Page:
“The oldest and strongest emotion of mankind is fear, and the oldest and strongest kind of fear is fear of the unknown.” With those famous words, Lovecraft inaugurated his 1927 critical survey of horror fiction, Supernatural Horror in Literature. Beginning with the ancient Greeks and patiently working his way to the likes of Arthur Machen and Lord Dunsany, Lovecraft’s seminal essay remains one of the most penetrating discussions of literary horror ever published. Edited by S.T. Joshi, this edition includes extensive notes on Lovecraft’s text, bibliographic notes on all the authors he mentions, and a very useful index. Hippocampus’ first publication, it is essential reading for any fan of weird tales, dark fantasy, or supernatural fiction.

The Shadow Out of Time


Hippocampus Press, 2001, ISBN 0-9673215-3-0; Paperback $15.00. [Browse/Purchase]

H.P. Lovecraft’s last major work, “The Shadow Out of Time” is a tale of “cosmic outsideness” – Lovecraft’s phrase for his genre-bending works of science fiction/horror. One of the most sophisticated “Mythos” stories, “Shadow” provides an alternate history for the Earth, populating its distant past with an advanced civilization of beings who colonize the bodies and minds of other races as they range across space and time. Originally published in the June 1936 edition of Astounding Stories, the original manuscript was believed lost, and the published version known to contain numerous errors and textual corruptions. In 1995, Lovecraft’s original manuscript was discovered, and with the help of S.T. Joshi, this authoritative edition was produced. With an introduction and extensive annotations by S.T. Joshi and David E. Schultz, the book also boasts the charming original artwork from the cover of Astounding Stories. Don’t you just want to take one of those cute aliens home with you?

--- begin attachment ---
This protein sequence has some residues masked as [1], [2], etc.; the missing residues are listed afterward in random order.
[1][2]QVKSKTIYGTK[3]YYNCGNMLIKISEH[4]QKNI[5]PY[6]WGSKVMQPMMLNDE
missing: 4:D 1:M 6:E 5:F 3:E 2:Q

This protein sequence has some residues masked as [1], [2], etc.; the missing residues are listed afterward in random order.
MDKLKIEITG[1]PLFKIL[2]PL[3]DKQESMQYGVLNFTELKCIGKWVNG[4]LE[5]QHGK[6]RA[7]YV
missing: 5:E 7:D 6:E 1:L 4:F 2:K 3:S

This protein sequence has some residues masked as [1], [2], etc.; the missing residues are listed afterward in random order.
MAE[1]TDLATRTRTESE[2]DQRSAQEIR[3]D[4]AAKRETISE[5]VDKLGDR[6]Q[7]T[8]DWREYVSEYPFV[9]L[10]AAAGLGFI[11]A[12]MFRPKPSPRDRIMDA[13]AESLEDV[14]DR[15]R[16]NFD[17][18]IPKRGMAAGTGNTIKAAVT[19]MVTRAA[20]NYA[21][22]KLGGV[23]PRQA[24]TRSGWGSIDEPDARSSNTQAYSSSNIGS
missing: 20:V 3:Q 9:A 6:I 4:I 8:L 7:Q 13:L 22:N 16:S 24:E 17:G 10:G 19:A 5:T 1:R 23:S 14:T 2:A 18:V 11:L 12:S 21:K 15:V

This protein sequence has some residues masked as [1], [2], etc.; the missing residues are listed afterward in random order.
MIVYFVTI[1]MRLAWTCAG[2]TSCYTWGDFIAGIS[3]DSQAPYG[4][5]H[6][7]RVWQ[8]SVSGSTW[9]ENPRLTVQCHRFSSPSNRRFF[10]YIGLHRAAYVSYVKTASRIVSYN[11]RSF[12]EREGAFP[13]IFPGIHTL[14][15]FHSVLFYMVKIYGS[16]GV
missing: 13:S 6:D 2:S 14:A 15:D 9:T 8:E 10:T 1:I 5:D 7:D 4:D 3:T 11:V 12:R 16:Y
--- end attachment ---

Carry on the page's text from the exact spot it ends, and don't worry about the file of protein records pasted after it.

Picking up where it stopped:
Lovecraft’s Library

Hippocampus Press, 2002, ISBN 0-9673215-7-3; Paperback $15.00. [Browse/Purchase]

A revised and expanded edition of a 1980 pamphlet published by Necronomicon Press, Lovecraft’s Library presents the contents of H.P. Lovecraft’s personal library, from Jacob Abbot’s Xerxes (1878) to John Russell Young’s Around the World with General Grant (1879). The Hippocampus edition includes two indexes and a list of “weird items.” While of interest only to the collector or the obsessive fan, what bibliophile doesn’t dream of having his entire library catalogued, indexed, and commented upon after his death?

The Last Oblivion

Hippocampus Press, 2002, ISBN 0-9673215-7-7; Paperback $15.00. [Browse/Purchase]

A key member of the “Lovecraft circle,” Clark Ashton Smith is best known for his weird tales and stories of epic fantasy. But he was also a poet, and while not as skilled as his mentor George Sterling, he was a much better poet than Lovecraft himself. In this volume, S.T. Joshi and David E. Schultz have assembled a collection of Clark’s verse, most of it aligned along themes of fantasy, horror, or the supernatural. Color plates of Smith’s creepy artwork spice up the pages, and the end includes a useful glossary for those who can’t tell their clepsydra from their cockadrill.

The Thirst of Satan

Hippocampus Press, 2003, ISBN 0-9721644-6-4; Paperback $15.00. [Browse/Purchase]

Ambrose Bierce was his mentor, Clark Ashton Smith his devotee, and Jack London his best friend. After leaving his studies for the priesthood, he became known as the “King of San Francisco Bohemians,” and ended his own life by swallowing cyanide. At one point H.L. Mencken suggested him as the next Poet Laureate of the United States. But today, George Sterling is all but forgotten.